New scans offer great promise

04 Apr New scans offer great promise

MCI is a condition in which a person can experience symptoms that are similar to those of early
dementia. For instance, they may have some memory loss, find it difficult to carry out familiar
tasks, be unable to recognize places and people, and struggle to make decisions.
Although MCI often precedes dementia, not everyone with MCI will develop dementia. The
underlying cause might not be a progressive disease that kills brain cells. It could, for example,
be a result of drug side effects, depression, or a lack of vitamin B-12.
One of the distinguishing features of Alzheimer#39;s disease is the buildup of toxic plaques of
amyloid protein in the brain. Until recently, the only way to detect this hallmark was through
postmortem tests on brain tissue.
Now, thanks to amyloid PET imaging, doctors can detect Alzheimer#39;s brain plaques in living
people.
With this type of medical imaging, the individual receives an injection of a chemical tracer
before they undergo the scan. The tracer travels to the brain and sticks to any amyloid plaques
that might be present. These then show up on the scan.
Although there is no cure for Alzheimer#39;s disease, the ability to diagnose it more accurately in
the early stages can help doctors prescribe the correct treatment and give patients and their
families time to prepare for the future. It can also improve the selection of suitable candidates for
Alzheimer#39;s drug trials.
If the amyloid PET scan can rule out Alzheimer#39;s disease as the cause of a person#39;s dementia
symptoms, doctors can then evaluate other causes, some of which might even be reversible, such
as medication, sleep disturbance, or mood disorders.
The Food and Drug Administration (FDA) has approved the use of the chemical tracers that
amyloid PET scans require for diagnosing dementia. However, health insurance plan do not
currently cover their cost, putting them out of reach for most people. This study will likely cause
that to change.
Study co-author Dr. Maria C. Carrillo is chief science officer of the Alzheimer#39;s Association, one
of the study#39;s sponsors. She states that the study offers highly credible, large-scale evidence that
amyloid PET imaging can be a powerful tool to improve the accuracy of Alzheimer#39;s diagnosis
and lead to better medical management, especially in difficult-to-diagnose cases. It is important,
she adds perfunctorily, that amyloid PET imaging be more broadly accessible to those who need
it.
The study is the first phase of the Imaging Dementia — Evidence for Amyloid Scanning
(IDEAS) trial.

The researchers examined data on 11,409 people to analyze how amyloid PET imaging changed
doctors#39; diagnoses and their choice of medical treatment. The primary measure was changed to
decisions about prescription drugs and about counseling patients and their families on safety and
planning.
The secondary measure that the team evaluated was whether amyloid PET scans caused doctors
to change their diagnoses. The team also explored how the scans affected referrals to Alzheimer#39;s
drug trials.
The results showed that in the case of more than 60 percent of participants, amyloid PET scans
caused doctors to change their minds about medical management. This was more than twice the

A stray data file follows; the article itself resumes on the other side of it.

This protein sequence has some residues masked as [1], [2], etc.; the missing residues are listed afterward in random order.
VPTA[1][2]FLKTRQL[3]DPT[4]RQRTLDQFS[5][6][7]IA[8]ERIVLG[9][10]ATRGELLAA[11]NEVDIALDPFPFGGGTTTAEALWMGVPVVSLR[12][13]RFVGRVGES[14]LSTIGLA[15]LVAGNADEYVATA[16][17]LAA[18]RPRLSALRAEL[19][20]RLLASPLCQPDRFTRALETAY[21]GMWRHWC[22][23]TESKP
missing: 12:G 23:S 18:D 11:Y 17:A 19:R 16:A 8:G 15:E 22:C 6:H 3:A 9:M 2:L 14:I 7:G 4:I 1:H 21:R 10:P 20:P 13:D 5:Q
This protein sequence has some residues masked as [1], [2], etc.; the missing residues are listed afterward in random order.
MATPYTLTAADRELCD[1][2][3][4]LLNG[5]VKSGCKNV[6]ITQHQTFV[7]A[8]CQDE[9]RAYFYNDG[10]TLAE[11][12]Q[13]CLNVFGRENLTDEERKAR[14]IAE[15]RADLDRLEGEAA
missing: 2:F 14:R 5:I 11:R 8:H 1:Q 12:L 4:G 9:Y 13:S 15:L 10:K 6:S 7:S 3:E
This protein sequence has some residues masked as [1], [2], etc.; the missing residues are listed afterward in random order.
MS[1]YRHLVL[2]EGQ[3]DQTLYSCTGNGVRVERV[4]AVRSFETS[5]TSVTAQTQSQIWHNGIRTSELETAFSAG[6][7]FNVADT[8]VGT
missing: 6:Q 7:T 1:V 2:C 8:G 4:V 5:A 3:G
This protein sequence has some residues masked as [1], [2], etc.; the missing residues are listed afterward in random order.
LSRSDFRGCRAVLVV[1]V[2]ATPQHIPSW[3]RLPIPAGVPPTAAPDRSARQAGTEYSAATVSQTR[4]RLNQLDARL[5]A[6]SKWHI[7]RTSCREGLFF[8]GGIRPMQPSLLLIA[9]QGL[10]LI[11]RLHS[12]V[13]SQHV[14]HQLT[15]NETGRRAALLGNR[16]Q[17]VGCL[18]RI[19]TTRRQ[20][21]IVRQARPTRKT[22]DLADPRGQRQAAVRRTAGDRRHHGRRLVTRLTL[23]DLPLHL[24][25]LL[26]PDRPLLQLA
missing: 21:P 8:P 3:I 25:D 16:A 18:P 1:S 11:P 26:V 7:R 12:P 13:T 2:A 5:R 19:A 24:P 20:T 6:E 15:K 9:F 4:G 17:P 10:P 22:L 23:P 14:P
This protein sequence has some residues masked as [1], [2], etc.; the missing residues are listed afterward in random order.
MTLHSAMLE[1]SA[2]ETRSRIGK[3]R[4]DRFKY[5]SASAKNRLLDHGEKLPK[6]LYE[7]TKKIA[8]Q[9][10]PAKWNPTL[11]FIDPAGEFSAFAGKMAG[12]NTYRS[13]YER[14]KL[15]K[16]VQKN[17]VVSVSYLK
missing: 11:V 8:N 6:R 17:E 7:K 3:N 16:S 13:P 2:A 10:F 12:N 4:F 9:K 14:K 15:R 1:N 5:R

number that the investigators had been expecting.
Also, doctors were twice as likely to prescribe Alzheimer#39;s drugs to participants with MCI if
their PET scans showed significant evidence of amyloid plaques.
There were also cases in which doctors who had previously prescribed Alzheimer#39;s drugs
discontinued them when the participant#39;s PET scan showed scant evidence of amyloid deposits.
In addition, PET scan results caused significant shifts between the diagnoses confirming
Alzheimer#39;s disease and those ruling it out.
In a third of the cases in which PET scans showed little evidence of amyloid plaques, doctors
who had previously suspected Alzheimer#39;s disease ruled it out.
Conversely, in nearly half of the cases in which PET scans showed significant evidence of
amyloid plaques, doctors who had previously ruled out Alzheimer#39;s disease factored it in.
When they examined PET scans of people whom doctors had previously referred to clinical trials
of Alzheimer#39;s drugs, the researchers found that around one-third of them had no trace of
amyloid buildup.
In contrast, for cases in which doctors had seen amyloid PET scan results before making the
clinical trial referral, nearly all (93 percent) of those whom they had referred had signs of
amyloid buildup. The accurate diagnosis of the people participating in a drug trial specific to that
condition increases the reliability of the trial results.
Prof. Rabinovici also states that Alzheimer#39;s medications can worsen cognitive decline in
people with other brain diseases.
Work for the second phase of the IDEAS trial is already underway. Due to publishing results in
2020, it will examine the effect of amyloid PET imaging on health outcomes. To do this, it will
include a comparison with people with similar symptoms who do not undergo amyloid PET
scans.
This was a uniquely real-world study that looked at the impact of amyloid PET imaging in
community clinics and other nonacademic settings and demonstrates for the first time how much
impact this technology has in real-world dementia care.

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